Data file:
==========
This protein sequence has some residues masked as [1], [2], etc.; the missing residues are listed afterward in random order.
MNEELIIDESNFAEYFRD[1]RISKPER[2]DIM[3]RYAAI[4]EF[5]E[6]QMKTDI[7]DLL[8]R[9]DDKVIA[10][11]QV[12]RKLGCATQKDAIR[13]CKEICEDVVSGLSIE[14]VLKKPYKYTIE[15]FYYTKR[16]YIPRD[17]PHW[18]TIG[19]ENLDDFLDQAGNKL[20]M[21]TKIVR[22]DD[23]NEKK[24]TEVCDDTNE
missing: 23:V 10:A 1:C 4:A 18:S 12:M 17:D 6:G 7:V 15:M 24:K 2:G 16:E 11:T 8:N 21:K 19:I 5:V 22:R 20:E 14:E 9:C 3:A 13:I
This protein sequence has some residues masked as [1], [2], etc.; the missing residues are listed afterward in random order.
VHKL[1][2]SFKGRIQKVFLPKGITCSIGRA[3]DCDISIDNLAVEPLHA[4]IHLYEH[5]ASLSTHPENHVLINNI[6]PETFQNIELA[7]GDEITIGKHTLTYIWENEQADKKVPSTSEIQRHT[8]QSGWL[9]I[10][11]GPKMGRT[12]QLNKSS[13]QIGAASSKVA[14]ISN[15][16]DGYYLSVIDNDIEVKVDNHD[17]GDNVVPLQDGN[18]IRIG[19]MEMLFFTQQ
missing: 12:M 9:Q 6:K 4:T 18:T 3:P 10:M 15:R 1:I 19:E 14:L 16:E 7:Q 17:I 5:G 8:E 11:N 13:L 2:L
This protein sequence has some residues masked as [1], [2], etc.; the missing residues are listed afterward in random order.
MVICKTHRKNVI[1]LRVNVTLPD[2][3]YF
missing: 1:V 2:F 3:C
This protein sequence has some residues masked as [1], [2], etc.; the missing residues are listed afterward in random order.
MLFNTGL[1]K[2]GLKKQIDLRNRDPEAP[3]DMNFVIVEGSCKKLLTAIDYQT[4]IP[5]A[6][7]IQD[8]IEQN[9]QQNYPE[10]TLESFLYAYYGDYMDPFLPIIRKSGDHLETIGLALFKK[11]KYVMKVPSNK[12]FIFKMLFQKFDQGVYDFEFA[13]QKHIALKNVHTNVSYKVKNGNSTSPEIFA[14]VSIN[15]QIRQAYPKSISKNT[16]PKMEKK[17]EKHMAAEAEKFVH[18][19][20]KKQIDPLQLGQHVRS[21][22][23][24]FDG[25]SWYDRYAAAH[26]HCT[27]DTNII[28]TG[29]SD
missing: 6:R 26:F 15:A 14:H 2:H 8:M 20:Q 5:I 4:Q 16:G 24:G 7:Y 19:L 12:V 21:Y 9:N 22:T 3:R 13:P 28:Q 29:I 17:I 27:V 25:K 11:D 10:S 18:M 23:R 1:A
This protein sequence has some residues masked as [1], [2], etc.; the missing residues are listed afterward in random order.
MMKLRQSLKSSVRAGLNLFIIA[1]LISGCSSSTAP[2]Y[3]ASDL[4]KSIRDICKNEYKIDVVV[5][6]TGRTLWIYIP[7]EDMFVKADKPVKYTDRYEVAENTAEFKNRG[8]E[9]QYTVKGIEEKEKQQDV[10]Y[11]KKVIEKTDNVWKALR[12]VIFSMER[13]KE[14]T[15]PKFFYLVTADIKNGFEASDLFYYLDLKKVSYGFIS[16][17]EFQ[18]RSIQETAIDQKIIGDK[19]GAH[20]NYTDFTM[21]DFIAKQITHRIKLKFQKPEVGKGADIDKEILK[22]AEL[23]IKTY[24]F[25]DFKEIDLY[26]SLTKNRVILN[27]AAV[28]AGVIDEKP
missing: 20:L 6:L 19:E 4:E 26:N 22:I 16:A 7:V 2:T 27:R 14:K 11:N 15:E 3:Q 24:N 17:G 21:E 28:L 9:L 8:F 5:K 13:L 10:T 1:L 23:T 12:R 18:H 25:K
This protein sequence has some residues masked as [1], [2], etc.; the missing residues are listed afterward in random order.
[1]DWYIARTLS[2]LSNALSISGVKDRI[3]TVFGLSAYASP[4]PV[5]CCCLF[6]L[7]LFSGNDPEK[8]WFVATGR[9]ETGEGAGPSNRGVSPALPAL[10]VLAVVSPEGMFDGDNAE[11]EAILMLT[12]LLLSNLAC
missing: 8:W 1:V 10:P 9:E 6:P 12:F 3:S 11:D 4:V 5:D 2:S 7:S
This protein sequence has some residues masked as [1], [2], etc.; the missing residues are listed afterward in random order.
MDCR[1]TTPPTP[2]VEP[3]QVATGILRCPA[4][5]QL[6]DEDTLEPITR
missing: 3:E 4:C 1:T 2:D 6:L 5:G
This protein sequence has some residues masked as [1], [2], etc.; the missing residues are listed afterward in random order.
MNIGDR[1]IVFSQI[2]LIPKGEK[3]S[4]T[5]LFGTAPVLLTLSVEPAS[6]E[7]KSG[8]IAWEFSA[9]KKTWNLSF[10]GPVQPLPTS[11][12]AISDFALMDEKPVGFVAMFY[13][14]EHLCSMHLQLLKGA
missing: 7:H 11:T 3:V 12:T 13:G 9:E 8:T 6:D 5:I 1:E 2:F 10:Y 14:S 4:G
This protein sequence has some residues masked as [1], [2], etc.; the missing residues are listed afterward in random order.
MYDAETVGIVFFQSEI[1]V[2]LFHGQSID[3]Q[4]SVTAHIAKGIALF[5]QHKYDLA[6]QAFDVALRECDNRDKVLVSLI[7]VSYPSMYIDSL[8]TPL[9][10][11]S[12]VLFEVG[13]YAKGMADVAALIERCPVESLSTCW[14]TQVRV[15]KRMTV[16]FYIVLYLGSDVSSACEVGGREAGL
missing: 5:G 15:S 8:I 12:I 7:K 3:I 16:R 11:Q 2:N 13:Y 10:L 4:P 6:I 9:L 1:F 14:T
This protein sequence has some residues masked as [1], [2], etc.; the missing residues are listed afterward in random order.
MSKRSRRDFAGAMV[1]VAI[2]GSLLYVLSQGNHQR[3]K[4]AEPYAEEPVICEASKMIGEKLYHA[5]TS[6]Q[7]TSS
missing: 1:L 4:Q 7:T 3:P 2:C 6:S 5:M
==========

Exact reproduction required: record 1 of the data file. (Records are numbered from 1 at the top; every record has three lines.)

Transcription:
This protein sequence has some residues masked as [1], [2], etc.; the missing residues are listed afterward in random order.
MNEELIIDESNFAEYFRD[1]RISKPER[2]DIM[3]RYAAI[4]EF[5]E[6]QMKTDI[7]DLL[8]R[9]DDKVIA[10][11]QV[12]RKLGCATQKDAIR[13]CKEICEDVVSGLSIE[14]VLKKPYKYTIE[15]FYYTKR[16]YIPRD[17]PHW[18]TIG[19]ENLDDFLDQAGNKL[20]M[21]TKIVR[22]DD[23]NEKK[24]TEVCDDTNE
missing: 23:V 10:A 1:C 4:A 18:S 12:M 17:D 6:G 7:V 15:M 24:K 2:G 16:E 11:T 8:N 21:K 19:I 5:V 22:R 20:E 14:E 9:C 3:A 13:I